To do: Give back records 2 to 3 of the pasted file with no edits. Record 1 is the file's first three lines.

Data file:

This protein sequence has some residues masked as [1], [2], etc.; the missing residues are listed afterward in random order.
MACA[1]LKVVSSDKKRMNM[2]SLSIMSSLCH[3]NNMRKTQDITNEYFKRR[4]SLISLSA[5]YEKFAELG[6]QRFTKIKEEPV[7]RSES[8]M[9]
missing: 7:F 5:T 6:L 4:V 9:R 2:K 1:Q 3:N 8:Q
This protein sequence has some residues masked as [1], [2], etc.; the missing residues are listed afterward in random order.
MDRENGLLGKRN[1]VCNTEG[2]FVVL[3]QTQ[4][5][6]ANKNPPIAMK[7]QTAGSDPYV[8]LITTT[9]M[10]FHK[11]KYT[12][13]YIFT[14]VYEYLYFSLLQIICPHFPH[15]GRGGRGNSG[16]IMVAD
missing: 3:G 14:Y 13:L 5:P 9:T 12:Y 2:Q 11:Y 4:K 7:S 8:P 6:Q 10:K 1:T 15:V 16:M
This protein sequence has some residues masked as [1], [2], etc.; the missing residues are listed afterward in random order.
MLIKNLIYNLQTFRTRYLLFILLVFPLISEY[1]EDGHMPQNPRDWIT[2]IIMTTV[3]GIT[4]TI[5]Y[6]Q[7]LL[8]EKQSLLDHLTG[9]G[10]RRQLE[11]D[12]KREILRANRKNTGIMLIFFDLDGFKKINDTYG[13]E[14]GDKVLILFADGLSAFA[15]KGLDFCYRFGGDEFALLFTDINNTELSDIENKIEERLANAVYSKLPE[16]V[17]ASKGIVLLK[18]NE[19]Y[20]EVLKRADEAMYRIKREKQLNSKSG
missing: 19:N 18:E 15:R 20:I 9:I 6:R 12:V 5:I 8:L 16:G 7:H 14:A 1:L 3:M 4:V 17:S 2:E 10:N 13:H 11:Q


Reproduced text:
This protein sequence has some residues masked as [1], [2], etc.; the missing residues are listed afterward in random order.
MDRENGLLGKRN[1]VCNTEG[2]FVVL[3]QTQ[4][5][6]ANKNPPIAMK[7]QTAGSDPYV[8]LITTT[9]M[10]FHK[11]KYT[12][13]YIFT[14]VYEYLYFSLLQIICPHFPH[15]GRGGRGNSG[16]IMVAD
missing: 3:G 14:Y 13:L 5:P 9:T 12:Y 2:Q 11:Y 4:K 7:S 8:P 6:Q 10:K 1:T 15:V 16:M
This protein sequence has some residues masked as [1], [2], etc.; the missing residues are listed afterward in random order.
MLIKNLIYNLQTFRTRYLLFILLVFPLISEY[1]EDGHMPQNPRDWIT[2]IIMTTV[3]GIT[4]TI[5]Y[6]Q[7]LL[8]EKQSLLDHLTG[9]G[10]RRQLE[11]D[12]KREILRANRKNTGIMLIFFDLDGFKKINDTYG[13]E[14]GDKVLILFADGLSAFA[15]KGLDFCYRFGGDEFALLFTDINNTELSDIENKIEERLANAVYSKLPE[16]V[17]ASKGIVLLK[18]NE[19]Y[20]EVLKRADEAMYRIKREKQLNSKSG
missing: 19:N 18:E 15:R 20:I 9:I 6:R 12:V 5:I 8:L 16:G 7:H 14:A 1:L 3:M 4:V 17:S 2:E 10:N 13:H 11:Q